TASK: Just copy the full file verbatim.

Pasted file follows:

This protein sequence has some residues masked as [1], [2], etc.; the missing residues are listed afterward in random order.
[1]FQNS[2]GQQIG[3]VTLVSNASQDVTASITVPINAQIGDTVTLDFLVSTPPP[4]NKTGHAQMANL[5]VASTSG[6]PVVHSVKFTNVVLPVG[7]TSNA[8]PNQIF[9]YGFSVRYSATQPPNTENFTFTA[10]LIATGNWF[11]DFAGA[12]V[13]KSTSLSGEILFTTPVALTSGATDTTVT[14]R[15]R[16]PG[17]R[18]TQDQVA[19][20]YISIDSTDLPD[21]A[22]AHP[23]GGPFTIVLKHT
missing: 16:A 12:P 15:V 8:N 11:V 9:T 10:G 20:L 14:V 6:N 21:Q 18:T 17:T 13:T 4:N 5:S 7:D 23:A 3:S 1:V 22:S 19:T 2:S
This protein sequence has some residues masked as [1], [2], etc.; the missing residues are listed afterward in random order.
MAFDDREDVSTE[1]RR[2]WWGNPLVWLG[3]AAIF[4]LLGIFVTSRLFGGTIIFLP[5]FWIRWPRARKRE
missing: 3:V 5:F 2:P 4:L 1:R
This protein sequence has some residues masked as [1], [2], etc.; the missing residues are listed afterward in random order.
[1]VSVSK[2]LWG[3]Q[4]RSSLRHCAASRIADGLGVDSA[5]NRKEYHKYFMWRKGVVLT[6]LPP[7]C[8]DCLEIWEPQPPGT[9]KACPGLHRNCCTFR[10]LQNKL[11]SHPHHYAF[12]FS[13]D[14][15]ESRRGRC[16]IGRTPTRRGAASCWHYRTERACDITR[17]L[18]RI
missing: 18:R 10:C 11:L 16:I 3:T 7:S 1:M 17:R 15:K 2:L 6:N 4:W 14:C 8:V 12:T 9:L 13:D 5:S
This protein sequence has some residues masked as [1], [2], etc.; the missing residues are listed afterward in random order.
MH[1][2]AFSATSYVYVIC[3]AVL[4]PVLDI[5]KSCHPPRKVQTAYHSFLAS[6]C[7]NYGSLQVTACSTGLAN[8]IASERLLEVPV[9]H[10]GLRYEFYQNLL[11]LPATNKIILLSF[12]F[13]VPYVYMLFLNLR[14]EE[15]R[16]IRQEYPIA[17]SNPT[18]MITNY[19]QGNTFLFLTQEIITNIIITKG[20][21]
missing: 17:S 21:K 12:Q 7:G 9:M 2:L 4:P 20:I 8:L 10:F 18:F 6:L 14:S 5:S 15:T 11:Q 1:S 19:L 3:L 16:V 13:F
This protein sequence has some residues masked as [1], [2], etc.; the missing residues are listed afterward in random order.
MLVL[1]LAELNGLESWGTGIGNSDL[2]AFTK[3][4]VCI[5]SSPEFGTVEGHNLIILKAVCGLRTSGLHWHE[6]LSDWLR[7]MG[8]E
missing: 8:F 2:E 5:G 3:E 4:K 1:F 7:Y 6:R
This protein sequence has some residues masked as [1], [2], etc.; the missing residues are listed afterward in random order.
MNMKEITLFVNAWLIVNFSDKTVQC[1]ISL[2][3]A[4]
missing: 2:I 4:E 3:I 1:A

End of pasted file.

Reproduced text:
This protein sequence has some residues masked as [1], [2], etc.; the missing residues are listed afterward in random order.
[1]FQNS[2]GQQIG[3]VTLVSNASQDVTASITVPINAQIGDTVTLDFLVSTPPP[4]NKTGHAQMANL[5]VASTSG[6]PVVHSVKFTNVVLPVG[7]TSNA[8]PNQIF[9]YGFSVRYSATQPPNTENFTFTA[10]LIATGNWF[11]DFAGA[12]V[13]KSTSLSGEILFTTPVALTSGATDTTVT[14]R[15]R[16]PG[17]R[18]TQDQVA[19][20]YISIDSTDLPD[21]A[22]AHP[23]GGPFTIVLKHT
missing: 16:A 12:P 15:V 8:N 11:V 9:T 10:G 20:L 14:V 6:N 21:Q 18:T 17:T 13:T 4:N 5:S 7:D 23:A 3:S 1:V 22:S 19:T 2:S
This protein sequence has some residues masked as [1], [2], etc.; the missing residues are listed afterward in random order.
MAFDDREDVSTE[1]RR[2]WWGNPLVWLG[3]AAIF[4]LLGIFVTSRLFGGTIIFLP[5]FWIRWPRARKRE
missing: 3:V 5:F 2:P 4:L 1:R
This protein sequence has some residues masked as [1], [2], etc.; the missing residues are listed afterward in random order.
[1]VSVSK[2]LWG[3]Q[4]RSSLRHCAASRIADGLGVDSA[5]NRKEYHKYFMWRKGVVLT[6]LPP[7]C[8]DCLEIWEPQPPGT[9]KACPGLHRNCCTFR[10]LQNKL[11]SHPHHYAF[12]FS[13]D[14][15]ESRRGRC[16]IGRTPTRRGAASCWHYRTERACDITR[17]L[18]RI
missing: 18:R 10:C 11:L 16:I 3:T 7:S 1:M 17:R 15:K 2:L 6:N 4:W 14:C 8:V 12:T 9:L 13:D 5:S
This protein sequence has some residues masked as [1], [2], etc.; the missing residues are listed afterward in random order.
MH[1][2]AFSATSYVYVIC[3]AVL[4]PVLDI[5]KSCHPPRKVQTAYHSFLAS[6]C[7]NYGSLQVTACSTGLAN[8]IASERLLEVPV[9]H[10]GLRYEFYQNLL[11]LPATNKIILLSF[12]F[13]VPYVYMLFLNLR[14]EE[15]R[16]IRQEYPIA[17]SNPT[18]MITNY[19]QGNTFLFLTQEIITNIIITKG[20][21]
missing: 17:S 21:K 12:Q 7:G 9:M 2:L 4:P 20:I 8:L 10:F 18:F 6:L 14:S 5:S 15:T 11:Q 1:S 19:L 3:L 16:V 13:F
This protein sequence has some residues masked as [1], [2], etc.; the missing residues are listed afterward in random order.
MLVL[1]LAELNGLESWGTGIGNSDL[2]AFTK[3][4]VCI[5]SSPEFGTVEGHNLIILKAVCGLRTSGLHWHE[6]LSDWLR[7]MG[8]E
missing: 8:F 2:E 5:G 3:E 4:K 1:F 7:Y 6:R
This protein sequence has some residues masked as [1], [2], etc.; the missing residues are listed afterward in random order.
MNMKEITLFVNAWLIVNFSDKTVQC[1]ISL[2][3]A[4]
missing: 2:I 4:E 3:I 1:A